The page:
Years ago on the topic of bumpsteer Helmantel made a comment on using later spindles on the 65 - 66 cars that I didn't understand but some how knew it was Important. He said to run 5° caster. One day it hit me. The difference between spindles is this. The early ones have .500" more offset. The of the tie rod arm is about 6" long. long. Do the trig calculation and that works out to 5°. So in theory adding 5° caster on a 65 - 66 with later spindles as I see it, should put bumpsteer about the same as stock with factor caster settings.
This makes a lot of sense. I'm going to have to look into this. I am presently running factory caster settings, which by your calculations puts me at less than optimal actual setting. I also don't have a bumpsteer kit which isn't helping anything either.

I'm not exactly sure how right I am but hopefully I have said something helpfull to someone.
It's definitely helpful to me. Thanks for your input.
 

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Hey guys I did this mod on my blue car. It was absolutely worth it. Yes, you also need to configure a 67 center link to fit . It's a bit of a pain but a couple things happened. Better camber gain was one, but also the car stayed much flatter than before in the turns. With the shorter control arms when the car dives the arms misalign quite a bit introducing a jacking effect promoting roll. This could not be fixed with springs and bars. It was a misalignment problem. When I put the longer arms in it allowed the arms to stay flatter longer throughout the travel reducing the jacking effect keeping the car more composed throughout the turn. I would do it again in a heart beat.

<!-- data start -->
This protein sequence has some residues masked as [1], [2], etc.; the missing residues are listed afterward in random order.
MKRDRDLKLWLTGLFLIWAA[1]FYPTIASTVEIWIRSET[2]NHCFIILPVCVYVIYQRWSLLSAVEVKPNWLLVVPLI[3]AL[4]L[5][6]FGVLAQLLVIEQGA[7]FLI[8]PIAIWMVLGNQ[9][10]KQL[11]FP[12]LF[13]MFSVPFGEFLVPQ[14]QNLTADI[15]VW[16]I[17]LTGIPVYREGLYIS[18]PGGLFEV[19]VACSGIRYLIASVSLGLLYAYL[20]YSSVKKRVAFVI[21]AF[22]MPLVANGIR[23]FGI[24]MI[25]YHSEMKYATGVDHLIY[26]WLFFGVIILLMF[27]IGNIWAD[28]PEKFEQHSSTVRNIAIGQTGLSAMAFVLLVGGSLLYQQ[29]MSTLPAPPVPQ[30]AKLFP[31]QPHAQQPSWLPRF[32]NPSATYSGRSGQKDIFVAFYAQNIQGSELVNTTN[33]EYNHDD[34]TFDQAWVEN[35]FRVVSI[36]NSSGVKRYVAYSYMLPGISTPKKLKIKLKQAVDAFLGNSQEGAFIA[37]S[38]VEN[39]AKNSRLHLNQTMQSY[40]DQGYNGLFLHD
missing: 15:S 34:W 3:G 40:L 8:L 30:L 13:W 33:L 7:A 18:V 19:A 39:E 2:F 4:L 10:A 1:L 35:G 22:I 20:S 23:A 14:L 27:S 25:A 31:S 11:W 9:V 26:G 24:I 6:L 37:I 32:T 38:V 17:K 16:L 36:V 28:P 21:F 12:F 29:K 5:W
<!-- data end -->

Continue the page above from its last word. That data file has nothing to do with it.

Hey Mike, interesting stuff.

So did you mount the 67 LCA 2" inboard then on the 65-66 chassis?
 

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In the eighties I remember all the guys who were fast upgrading to the longer arms. It was a no brainier. There were a ton of positive things about the upgrade. So when we were developing the new MOD two suspension on the front of the coup we not only lengthened the lowers inboard, but we lengthened them outwards as well. The lower arms are roughly 3.5" longer now than stock. We kept the same roll center, springs and bar combo and the car was about 100 times better. I'll take bump steer all day for this upgrade. Now this is all well and good if we were just lapping around a track with no lap times, so... Recently we went to Sears point and did a few laps on our 200 tread wear Falken tires and we did 1:49.1's in traffic. To put this in perspective vintage TA cars are running 1:50's and current mustang challenge cars are running 1:48's on Hoosiers. Now I'm not saying this is the only reason the car is good,but it's defiantly a positive.